Comcast Wrangles Subscriber Queries

Apr 4, 2005  •  Post A Comment

While Comcast has spent $39 billion over the past decade to upgrade its plant nationwide to accommodate advanced services such as broadband, high-definition TV, digital video recorders and video-on-demand-$600 million of that in the Bay Area alone over the past two years-the real work has only just begun.

That work involves educating customers, and much of it occurs at the company’s 75 call centers, including three in the San Francisco Bay Area, Comcast’s second-largest market nationwide, with 1.6 million customers in nine counties.

Customers are often befuddled and confused by their cable service in general and about new services in particular. The best chance to educate a customer is that critical moment when he or she contacts the call center.

On a Monday in March, One Bay Area customer didn’t realize she had high-speed Internet access from Comcast, then asked, “Internet-is that for the computer?” Another opted for three months of free high-speed Internet and digital cable in her new home, then backed out at the last minute because “free” sounded too complicated.

Selling the Services

In the Bay Area, the responsibility for penetrating the market with new services falls on the shoulders of the 1,200 customer service representatives-whose wages start at $12.80 an hour-spread throughout the system’s three call centers. While Comcast markets its new services through cross-channel, broadcast, print, outdoor, radio and direct mail ads, the crucial link in the marketing chain is the moment when a customer calls in to the call center and asks “What exactly is VOD, HDTV or DVRs?”

“When you take a look at the customers who call in, some are very knowledgeable and others don’t know much,” said Pete Dang, one of the managers of the Concord, Calif., call center.

San Francisco is a high-profile market because tech-savvy clientele resides in much of the region due to its proximity to Silicon Valley and because as an old TCI system acquired through Comcast’s purchase of AT&T Broadband in 2002, the Bay Area was only recently rebuilt. VOD and DVRs were just introduced in the market last fall. Comcast now offers VOD to 85 percent of its homes nationwide and DVR to all its homes.

Customers may have seen an ad on a bus or a billboard that piqued their curiosity, but the person answering the phone must then be able to capture that customer’s interest and get him or her to upgrade to HD, opt for the $9.99 monthly DVR service or order a movie on-demand. Even if a customer is calling about an entirely different matter, a CSR is expected to look for an opportunity to talk about the new services.

“Our [CSRs] try to let them know at the end of the call that there is a new service,” said Charlotte Howell, another Bay Area call center manager. For instance, many customers think VOD is the same thing as TiVo, and a CSR needs to explain the difference. Explaining DVRs is easier because it can be compared with a VCR, said Jill Thompson, Comcast’s manager of human resources in the Bay Area. “But VOD [is] not like anything they have seen,” she said.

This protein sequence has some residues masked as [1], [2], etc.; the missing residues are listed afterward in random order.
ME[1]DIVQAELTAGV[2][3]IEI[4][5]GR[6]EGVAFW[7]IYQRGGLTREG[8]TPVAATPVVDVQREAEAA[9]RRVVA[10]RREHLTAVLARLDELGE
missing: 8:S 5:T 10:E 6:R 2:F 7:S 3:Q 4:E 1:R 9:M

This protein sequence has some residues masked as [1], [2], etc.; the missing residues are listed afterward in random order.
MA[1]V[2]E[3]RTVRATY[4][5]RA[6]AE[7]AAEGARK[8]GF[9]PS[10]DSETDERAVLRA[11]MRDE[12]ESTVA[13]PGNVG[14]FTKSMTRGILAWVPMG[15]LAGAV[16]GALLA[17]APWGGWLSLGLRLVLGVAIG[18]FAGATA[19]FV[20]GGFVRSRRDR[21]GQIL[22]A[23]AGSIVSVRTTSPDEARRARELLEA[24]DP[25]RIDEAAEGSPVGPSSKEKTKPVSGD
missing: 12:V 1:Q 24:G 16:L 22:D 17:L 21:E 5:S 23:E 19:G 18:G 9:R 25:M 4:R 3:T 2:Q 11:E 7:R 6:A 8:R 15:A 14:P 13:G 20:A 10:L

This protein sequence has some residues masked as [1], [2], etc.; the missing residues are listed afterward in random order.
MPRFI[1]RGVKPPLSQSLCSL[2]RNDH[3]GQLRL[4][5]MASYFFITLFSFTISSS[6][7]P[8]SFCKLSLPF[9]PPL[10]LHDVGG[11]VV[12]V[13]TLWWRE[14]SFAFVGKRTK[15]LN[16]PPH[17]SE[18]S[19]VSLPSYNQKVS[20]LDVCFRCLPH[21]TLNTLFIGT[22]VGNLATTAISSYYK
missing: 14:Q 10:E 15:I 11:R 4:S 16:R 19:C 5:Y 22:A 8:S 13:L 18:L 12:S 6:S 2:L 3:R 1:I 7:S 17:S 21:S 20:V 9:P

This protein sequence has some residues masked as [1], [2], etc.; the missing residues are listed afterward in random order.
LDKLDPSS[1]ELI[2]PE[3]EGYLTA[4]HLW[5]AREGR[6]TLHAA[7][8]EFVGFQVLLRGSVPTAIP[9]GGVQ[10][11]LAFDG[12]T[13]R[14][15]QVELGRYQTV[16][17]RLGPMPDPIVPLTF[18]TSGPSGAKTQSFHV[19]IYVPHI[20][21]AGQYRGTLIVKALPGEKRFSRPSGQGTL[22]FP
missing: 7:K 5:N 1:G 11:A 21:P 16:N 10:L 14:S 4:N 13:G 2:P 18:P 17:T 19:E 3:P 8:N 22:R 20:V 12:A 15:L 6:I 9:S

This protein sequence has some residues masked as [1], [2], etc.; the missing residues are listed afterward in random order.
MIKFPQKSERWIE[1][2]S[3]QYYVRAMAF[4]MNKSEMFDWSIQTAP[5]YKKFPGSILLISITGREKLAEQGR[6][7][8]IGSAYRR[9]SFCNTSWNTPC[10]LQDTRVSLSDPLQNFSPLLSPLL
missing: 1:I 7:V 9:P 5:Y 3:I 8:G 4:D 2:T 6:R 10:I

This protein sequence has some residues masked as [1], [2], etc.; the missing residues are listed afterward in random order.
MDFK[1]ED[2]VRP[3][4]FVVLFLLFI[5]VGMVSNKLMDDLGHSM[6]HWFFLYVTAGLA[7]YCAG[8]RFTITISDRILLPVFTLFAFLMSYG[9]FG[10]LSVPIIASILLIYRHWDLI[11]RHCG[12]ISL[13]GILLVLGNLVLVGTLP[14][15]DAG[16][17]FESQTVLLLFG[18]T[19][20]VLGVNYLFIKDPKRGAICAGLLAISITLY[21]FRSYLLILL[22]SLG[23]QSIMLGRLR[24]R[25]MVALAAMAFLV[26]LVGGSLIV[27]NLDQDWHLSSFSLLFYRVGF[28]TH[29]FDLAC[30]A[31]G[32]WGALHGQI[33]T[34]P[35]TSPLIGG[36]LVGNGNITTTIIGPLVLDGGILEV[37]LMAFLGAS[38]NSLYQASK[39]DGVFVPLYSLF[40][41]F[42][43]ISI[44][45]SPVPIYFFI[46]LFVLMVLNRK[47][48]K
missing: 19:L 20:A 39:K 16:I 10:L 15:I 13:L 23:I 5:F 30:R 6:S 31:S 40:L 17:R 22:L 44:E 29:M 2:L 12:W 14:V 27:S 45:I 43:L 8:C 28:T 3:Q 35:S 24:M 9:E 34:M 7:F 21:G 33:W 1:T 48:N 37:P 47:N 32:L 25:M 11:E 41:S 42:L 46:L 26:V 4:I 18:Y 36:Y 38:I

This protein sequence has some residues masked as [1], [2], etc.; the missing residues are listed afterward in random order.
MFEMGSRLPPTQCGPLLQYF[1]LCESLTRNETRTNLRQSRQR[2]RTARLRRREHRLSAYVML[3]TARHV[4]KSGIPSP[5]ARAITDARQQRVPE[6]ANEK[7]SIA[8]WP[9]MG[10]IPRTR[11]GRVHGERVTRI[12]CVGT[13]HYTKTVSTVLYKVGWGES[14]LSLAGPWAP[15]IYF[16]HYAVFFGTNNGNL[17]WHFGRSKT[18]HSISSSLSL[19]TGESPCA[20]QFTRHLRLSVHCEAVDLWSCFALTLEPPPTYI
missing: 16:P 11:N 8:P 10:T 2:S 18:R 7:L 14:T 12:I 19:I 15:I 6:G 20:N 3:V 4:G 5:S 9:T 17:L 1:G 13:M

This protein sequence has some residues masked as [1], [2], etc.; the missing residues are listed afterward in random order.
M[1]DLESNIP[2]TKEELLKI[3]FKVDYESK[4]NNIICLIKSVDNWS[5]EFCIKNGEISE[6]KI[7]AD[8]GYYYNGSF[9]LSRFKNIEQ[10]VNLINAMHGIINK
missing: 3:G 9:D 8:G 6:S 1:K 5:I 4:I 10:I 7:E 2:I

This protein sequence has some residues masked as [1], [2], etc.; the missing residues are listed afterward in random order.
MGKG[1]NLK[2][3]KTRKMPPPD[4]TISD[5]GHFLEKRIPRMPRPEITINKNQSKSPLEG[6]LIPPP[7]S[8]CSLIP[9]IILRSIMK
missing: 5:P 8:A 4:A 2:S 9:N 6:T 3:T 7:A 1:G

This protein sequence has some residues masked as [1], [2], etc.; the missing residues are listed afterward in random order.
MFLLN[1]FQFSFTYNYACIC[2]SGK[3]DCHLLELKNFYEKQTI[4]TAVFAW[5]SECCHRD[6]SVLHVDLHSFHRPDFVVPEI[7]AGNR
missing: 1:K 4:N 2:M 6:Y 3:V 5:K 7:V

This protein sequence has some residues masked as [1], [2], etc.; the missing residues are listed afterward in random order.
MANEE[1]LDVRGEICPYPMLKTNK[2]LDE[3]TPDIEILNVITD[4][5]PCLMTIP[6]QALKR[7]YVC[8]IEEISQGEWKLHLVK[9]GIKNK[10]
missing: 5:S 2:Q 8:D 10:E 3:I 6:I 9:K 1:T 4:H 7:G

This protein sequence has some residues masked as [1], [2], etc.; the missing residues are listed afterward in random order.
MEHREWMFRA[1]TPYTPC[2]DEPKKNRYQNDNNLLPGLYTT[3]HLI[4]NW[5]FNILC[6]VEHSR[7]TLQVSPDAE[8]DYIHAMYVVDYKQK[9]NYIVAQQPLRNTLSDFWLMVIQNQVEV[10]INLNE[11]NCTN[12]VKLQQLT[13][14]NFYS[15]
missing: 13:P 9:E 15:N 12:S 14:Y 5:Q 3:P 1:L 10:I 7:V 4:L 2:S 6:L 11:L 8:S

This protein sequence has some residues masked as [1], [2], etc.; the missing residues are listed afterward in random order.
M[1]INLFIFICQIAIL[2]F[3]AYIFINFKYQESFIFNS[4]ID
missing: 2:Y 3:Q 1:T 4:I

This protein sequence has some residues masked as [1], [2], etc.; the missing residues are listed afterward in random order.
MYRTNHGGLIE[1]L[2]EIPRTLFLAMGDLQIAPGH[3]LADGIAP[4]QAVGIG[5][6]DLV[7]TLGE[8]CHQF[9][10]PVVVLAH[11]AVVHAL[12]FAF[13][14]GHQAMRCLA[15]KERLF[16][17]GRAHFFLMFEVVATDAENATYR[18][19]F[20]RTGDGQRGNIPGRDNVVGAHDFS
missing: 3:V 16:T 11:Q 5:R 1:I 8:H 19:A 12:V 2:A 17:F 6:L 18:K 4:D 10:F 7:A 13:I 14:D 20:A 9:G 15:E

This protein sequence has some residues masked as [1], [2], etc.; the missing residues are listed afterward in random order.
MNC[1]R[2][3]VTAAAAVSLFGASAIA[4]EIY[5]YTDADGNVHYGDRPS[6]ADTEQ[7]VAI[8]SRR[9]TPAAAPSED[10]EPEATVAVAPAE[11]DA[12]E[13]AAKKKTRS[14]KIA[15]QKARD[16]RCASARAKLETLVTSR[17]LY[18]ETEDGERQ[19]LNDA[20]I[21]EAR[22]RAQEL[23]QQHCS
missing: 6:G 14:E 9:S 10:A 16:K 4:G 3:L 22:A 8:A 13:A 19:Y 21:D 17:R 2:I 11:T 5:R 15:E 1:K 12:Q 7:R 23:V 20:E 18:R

That means a good CSR should know the service well. Comcast held a VOD Awareness Week in mid-March for employees of its Bay Area call centers. Programmers set up booths to educate CSRs about their VOD programming. Programmers also joined in periodic “huddles” with 12 or so CSRs for 30 minutes at a time to show VOD clips and ask questions in a mock customer call.

The early efforts seem to be working. Within the first 90 days of launch, about 48 percent of Comcast’s digital subscribers who have VOD service were using it regularly.

That CSR education is key, since about 70 percent of Comcast’s orders are driven by the call centers, because they process new customers, transfers and upgrades, Ms. Howell said. In the Bay Area, the three call centers receive about 23,000 calls each day, and the average call takes about five minutes to handle.

Customers’ Major Issues

Here’s an overview of the major issues customers have called about regarding VOD, DVRs and HD:

When Comcast first introduced DVRs in the area late last year the company struggled with an unusual issue-some DVRs froze on the lower analog channels. The problem has since been solved, but many initial calls related to that problem. Other calls concerned audio not working properly when a show was recorded. CSRs walked customers through a fix. The rest of the calls were along the lines of, “I just got this box. How does it work?” Mr. Dang said.

Most VOD calls are simple: What is it, how does it work and when can I get it?

The HD questions illustrate the challenges in general with HD: Many consumers don’t realize they need to sign up for HD service when they get an HD set and vice versa. “Customers say, ‘I have an HD set. How come I don’t have hi-def? What channels are available and how come this particular one isn’t?’ And some customers will order the service with Comcast without buying the HD set,” Mr. Dang said.

Even though a CSR’s job is to sell when a call comes in, sometimes it’s not appropriate. For instance, on that Monday in March a CSR opted not to upsell a customer who was canceling a service call because she’d just gotten out of the hospital.